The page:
For centuries, the ney has been a native instrument in large parts of the Islamic world, in particular, in Iran and Arabic-speaking regions. It was perfected, however, in the Ottoman Empire within the Mevlivi religious order, an 800-year-old Sufi brotherhood that bases its teachings on the works of Rumi.
The ney was the main instrument of the Mevlevis for hundreds of years and served a ritual function in accompanying the Sema ceremonies. The Mevlevis created their own musical repertoire for this famous rotating form of meditation. An example of this are the compositions of the 17th century Ottoman music master Buhurizade Mustafa Itri, a contemporary of Bach, with whom he is sometimes compared.
Today, Erguner is at home in this musical tradition like almost no other musician. Even as a child, his father regularly took him along to visit Sufi circles in Istanbul, where he became familiar with the Mevlevi order. In his autobiography, “Journeys of a Sufi Musician”, which was published in 2005, Erguner describes the gradual disappearance of Sufi traditions within the modern Turkish republic – a result of Ataturk’s 1925 ban on the Sufi order.
The prestigious journal Songlines wrote in a review of Erguner’s book at the time, “Whatever revival [of Sufi music] there may be, it is for the most part due to the efforts of Erguner and his colleagues. He is excellent at bridging the divide between East and West and all the irony that it entails.”
A royal melancholy
The title of his new album, “La Mélancolie Royale”, is well considered and alludes to the historical dynamics between East and West. The eponymous phrase in the title originates in an Ottoman story. Under the regency of Abdul Mejid I (1839-1861), the Ottoman sultanate developed a preference for Western music. As a result, it began to neglect the thousand-year-old national tradition of Eastern court music.
One day, so it is told, as Abdul Mejid’s son Abdul Hamid (1876-1918) heard the famous musician Tanburi Cemil Bey playing the long-necked lute, he could no longer bear the melancholy of the music. His valet was instructed to put a halt to the tanbur performance and he whispered in the ear of the virtuoso that he had caused the potentate to suffer a “teessur-u sahane” or a “royal melancholy”.
Erguner turns to this anecdote to remind us of the spiritual character of Ottoman court music. Ottoman sacred music must be understood as a spiritual aural tradition that was completely different in character from the temporal sounds echoing from the palaces of European potentates. Yet, it did not take long for Turkish music to adapt to European trends, becoming secularised in the process.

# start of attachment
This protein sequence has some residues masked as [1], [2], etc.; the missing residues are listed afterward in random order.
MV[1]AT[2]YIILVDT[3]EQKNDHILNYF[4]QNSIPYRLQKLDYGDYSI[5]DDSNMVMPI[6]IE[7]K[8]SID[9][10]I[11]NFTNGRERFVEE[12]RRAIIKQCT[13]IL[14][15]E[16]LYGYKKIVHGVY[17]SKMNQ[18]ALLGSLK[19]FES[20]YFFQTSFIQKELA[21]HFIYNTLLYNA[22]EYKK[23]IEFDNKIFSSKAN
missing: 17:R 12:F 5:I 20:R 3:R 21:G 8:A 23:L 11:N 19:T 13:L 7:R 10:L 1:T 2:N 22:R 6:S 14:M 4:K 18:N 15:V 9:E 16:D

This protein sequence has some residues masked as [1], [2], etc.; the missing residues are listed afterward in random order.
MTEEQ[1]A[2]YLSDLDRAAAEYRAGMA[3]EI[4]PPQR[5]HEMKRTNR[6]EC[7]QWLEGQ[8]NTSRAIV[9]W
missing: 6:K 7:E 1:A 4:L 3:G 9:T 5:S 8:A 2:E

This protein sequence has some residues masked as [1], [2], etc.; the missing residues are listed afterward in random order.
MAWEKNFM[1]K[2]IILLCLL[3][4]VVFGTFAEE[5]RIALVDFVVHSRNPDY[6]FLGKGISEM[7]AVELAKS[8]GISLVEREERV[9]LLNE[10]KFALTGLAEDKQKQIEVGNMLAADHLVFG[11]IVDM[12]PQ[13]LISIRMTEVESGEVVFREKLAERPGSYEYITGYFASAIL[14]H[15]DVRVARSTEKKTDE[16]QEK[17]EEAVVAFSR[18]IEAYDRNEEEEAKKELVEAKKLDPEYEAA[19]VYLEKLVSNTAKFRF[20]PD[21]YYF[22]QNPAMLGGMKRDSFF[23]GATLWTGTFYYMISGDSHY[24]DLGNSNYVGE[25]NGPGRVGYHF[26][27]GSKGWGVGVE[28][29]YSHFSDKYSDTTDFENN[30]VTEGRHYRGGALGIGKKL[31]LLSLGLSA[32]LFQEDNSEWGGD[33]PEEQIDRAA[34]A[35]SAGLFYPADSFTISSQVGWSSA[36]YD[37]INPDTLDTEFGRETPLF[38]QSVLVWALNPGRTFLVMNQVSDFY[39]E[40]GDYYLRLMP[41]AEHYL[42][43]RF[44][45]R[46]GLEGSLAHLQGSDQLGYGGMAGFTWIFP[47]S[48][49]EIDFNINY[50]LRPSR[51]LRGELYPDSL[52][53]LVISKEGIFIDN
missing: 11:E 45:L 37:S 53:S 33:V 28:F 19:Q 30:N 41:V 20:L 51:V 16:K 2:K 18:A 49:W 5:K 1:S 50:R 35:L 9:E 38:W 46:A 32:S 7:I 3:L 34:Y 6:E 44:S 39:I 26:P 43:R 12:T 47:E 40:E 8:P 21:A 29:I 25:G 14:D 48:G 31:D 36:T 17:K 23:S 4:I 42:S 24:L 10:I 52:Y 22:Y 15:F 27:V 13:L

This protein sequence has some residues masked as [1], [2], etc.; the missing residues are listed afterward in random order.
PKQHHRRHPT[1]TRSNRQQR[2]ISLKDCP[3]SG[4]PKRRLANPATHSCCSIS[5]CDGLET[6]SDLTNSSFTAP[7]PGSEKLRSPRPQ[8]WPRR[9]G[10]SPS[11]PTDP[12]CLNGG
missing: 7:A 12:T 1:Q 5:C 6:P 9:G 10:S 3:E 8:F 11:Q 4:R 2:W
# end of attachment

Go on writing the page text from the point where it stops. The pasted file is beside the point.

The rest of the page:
“I suggested this title for the album in order to stress the radical and fundamental philosophical transformation of the role ascribed to this music by our scholars, who since the 19th century have fixated on Western civilization,” explains Erguner, who rejects any kind of differentiation between Ottoman court music and the Sufi musical tradition, as these are in reality branches of one and the same tradition.
Even though his reputation is that of a world musician, Erguner has always regarded the concept of “world music” with a critical eye as a collective term for non-Western musical traditions. In an interview, Eren Guvercin once asked the ney player about his fusion of Mevlevi music with Goethe’s poetry on German stages. Erguner answered, “Turkey always wants to prove to Europe that it is also European. That is why festivals constantly feature Turkish pianists playing Mozart and why Turkish pop musicians are displayed in showcases, not to mention the techno Sufis … . I ask myself, is there nothing left of our past, of our civilization? Goethe provides the best answer to my question! The world also needs other cultures besides that of the West.”
As such, “La Melancolie Royale” with its long solo “Ney Taksimi” (ney improvisations) is perhaps a little exhausting for the untrained listener at first, but in light of Erguner’s cultural preservation work, which confronts the trivial and ephemeral, a real accomplishment. This is ney music with a mission.
© Qantara.de 2020
Translated from the German by John Bergeron